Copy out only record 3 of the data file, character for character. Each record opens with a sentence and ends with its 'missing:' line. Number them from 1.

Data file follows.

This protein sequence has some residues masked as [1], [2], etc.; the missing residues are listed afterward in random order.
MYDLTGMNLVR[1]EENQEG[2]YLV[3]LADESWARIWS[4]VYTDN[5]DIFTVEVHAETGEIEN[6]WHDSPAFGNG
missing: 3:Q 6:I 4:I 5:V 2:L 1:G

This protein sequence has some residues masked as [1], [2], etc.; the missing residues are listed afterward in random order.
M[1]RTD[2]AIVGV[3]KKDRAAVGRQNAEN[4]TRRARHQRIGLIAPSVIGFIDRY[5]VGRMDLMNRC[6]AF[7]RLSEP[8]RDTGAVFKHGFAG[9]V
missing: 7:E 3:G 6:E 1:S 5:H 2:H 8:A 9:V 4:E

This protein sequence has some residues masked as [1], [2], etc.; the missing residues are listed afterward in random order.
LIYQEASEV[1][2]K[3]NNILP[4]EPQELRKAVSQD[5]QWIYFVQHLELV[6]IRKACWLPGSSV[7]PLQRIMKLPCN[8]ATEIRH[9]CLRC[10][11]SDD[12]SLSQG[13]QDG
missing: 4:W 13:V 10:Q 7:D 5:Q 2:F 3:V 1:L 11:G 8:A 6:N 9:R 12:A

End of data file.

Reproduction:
This protein sequence has some residues masked as [1], [2], etc.; the missing residues are listed afterward in random order.
LIYQEASEV[1][2]K[3]NNILP[4]EPQELRKAVSQD[5]QWIYFVQHLELV[6]IRKACWLPGSSV[7]PLQRIMKLPCN[8]ATEIRH[9]CLRC[10][11]SDD[12]SLSQG[13]QDG
missing: 4:W 13:V 10:Q 7:D 5:Q 2:F 3:V 1:L 11:G 8:A 6:N 9:R 12:A